Article was recommended to me by Google News. Krugman uses economic theory terms in a very unstandard way - as in might fail econ 101 way. I don't see what's the point of having a Nobel prize in economics as a columnist if they're going to obfuscate rather than illustrate issues.
The key point is his rather stunning conclusion that the "the social benefit from getting high-income individuals to work a bit harder is the tax revenue generated by that extra effort" which is very different than the usual way social benifit is defined: the sum of the consumer and producer surplus.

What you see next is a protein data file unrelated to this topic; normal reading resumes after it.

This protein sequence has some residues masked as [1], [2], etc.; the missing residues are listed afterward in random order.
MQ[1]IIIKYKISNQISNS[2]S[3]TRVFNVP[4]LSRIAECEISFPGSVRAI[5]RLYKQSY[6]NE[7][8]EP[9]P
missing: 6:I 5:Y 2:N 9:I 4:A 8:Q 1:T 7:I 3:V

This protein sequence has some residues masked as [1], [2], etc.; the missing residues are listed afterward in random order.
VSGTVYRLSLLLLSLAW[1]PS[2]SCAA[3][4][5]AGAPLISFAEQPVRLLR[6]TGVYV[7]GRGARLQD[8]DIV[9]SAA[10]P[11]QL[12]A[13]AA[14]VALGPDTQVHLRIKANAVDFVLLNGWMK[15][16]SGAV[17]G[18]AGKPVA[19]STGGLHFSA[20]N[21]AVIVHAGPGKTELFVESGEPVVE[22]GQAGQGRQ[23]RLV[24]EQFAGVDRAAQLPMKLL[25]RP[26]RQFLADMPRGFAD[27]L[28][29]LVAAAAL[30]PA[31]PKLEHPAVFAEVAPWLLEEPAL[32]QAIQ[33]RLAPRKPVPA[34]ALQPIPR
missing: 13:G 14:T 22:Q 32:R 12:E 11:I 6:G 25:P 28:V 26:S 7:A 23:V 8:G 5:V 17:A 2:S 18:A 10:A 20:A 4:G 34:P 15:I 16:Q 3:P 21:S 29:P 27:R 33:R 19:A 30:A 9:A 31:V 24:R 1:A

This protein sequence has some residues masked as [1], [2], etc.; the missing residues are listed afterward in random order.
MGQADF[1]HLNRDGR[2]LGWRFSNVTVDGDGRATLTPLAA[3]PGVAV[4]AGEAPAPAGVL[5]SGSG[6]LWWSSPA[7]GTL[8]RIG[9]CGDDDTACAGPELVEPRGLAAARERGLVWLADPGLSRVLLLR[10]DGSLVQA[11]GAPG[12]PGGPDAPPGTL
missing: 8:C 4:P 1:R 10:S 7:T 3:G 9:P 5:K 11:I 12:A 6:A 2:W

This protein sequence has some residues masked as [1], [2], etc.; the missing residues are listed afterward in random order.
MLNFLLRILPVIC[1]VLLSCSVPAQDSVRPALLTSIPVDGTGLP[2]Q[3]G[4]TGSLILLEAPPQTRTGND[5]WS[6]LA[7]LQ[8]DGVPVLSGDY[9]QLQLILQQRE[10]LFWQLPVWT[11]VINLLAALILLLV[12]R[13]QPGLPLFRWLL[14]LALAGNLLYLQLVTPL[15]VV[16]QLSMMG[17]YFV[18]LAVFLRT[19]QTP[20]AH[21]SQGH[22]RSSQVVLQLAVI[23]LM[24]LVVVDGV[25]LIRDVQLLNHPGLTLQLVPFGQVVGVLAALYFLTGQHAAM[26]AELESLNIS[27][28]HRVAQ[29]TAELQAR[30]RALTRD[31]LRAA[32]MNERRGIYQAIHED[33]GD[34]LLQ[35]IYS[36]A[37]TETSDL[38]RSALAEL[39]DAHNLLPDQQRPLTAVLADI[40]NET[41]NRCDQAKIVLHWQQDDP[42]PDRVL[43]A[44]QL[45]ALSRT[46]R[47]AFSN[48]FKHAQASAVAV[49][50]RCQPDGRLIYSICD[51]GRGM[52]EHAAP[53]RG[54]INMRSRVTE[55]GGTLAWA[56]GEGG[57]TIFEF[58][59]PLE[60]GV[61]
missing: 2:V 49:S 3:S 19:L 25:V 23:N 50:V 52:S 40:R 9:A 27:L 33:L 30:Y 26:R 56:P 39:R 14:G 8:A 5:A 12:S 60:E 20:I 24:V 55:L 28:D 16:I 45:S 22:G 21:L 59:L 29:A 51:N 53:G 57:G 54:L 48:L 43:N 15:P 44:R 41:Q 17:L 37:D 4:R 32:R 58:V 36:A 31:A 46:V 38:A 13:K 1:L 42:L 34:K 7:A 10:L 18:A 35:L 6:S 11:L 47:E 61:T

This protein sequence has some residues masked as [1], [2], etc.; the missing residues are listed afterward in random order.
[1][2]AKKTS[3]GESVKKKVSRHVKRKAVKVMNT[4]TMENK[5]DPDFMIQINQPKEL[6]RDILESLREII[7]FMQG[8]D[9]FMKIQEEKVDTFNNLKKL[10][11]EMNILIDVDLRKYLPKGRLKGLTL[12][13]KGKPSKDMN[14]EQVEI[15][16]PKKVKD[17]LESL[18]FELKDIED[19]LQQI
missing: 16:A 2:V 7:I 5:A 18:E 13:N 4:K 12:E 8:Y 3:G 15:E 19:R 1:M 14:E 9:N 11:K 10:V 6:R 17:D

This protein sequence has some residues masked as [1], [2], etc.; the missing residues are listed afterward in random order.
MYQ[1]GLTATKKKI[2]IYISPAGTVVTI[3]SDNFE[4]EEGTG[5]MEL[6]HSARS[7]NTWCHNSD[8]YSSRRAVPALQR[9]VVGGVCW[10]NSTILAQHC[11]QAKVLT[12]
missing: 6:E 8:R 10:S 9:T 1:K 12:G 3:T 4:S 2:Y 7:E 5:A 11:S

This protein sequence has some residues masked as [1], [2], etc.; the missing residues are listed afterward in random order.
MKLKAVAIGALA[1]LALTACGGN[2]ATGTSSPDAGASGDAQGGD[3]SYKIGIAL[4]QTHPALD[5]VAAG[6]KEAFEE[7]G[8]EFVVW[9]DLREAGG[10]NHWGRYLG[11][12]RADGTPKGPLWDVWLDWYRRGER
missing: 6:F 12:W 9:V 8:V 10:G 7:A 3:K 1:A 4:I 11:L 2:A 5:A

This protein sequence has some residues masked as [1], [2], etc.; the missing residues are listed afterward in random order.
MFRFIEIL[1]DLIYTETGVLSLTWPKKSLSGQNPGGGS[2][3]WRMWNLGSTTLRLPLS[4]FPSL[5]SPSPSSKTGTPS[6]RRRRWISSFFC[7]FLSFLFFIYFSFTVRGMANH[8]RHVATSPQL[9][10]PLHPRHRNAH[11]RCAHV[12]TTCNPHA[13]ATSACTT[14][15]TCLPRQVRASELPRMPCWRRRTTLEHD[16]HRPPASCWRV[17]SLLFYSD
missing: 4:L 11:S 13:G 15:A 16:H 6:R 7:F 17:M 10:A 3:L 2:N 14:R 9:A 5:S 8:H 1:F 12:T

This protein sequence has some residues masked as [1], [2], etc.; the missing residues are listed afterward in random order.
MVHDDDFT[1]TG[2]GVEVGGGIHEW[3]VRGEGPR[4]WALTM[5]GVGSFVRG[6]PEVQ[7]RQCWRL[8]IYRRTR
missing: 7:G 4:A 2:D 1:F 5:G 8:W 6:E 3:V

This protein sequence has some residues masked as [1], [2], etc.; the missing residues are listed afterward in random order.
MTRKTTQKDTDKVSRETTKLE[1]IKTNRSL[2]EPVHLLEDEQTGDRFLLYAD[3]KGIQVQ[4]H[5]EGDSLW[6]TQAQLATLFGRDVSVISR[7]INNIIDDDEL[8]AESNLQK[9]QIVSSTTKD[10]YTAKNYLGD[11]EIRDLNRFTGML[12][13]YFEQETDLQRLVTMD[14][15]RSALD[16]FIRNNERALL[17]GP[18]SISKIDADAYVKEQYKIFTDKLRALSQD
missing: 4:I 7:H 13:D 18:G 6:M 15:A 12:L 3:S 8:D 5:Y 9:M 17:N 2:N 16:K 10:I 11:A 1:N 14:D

The pretzel logic used is to conclude that the consumer surplus from extra output is zero is that in a competitive market "everyone gets paid his or her marginal product" so "if a rich man works an extra hour, adding $1000 to the economy, but gets paid $1000 for his efforts, the combined income of everyone else doesn’t change."
Luckily in standard economic theory perfectly competitive markets can create consumer surpluses. A government tax cut would move the supply curve and the consumer surplus would be the additional area under the curve.
It's weird that Krugman spends so much time making such an iffy point.